I dunno - this seems almost like the sim version - act out the events, but it's not primarily about that internal conflict but rather a reinactment of a detailed and lucious world?The Hobbit and The Lord of the Rings, he does a quick & dirty tour of a fantasy world, quickly establishing a new feature (Beorn, the Trolls, Wights, Elrond's house, Moria) that you never really see again once past it.  His point is to whip up a detailed setting that "feels big" as quick as possible.

None of the characters, save Frodo (in LOTR) and Bilbo (in The Hobbit) have much of any motivation or drive to speak of.  Of the four Hobbits, only Frodo often talks about how he wishes he were in the Shire.  Sam's main character trait is not an internal war, but that he wants to help out Mr. Frodo.  Pippin and Merry are just bland, cookie-cutter characters.  It's not even clear to us if Gimli has a home, he talks about it so rarely.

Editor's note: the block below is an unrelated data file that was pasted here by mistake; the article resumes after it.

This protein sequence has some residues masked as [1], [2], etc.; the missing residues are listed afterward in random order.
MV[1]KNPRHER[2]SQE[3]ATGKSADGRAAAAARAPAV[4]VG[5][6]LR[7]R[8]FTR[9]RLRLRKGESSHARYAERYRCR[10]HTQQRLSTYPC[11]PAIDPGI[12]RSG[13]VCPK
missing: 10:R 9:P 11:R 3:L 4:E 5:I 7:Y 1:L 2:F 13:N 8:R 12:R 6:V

I could introduce a mechanic that effectively covers to the character's "drive" to face the adversity, but it would be open to every player at the table.  The truth is, in my mind, that this would not be very Tolkien-esque at all.  Tolkien is more about a "luscious world" than anything else, and what I'm hoping to emulate is his focus on setting and travel saga.
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Callan S.
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« Reply #9 on: August 18, 2009, 02:38:06 PM »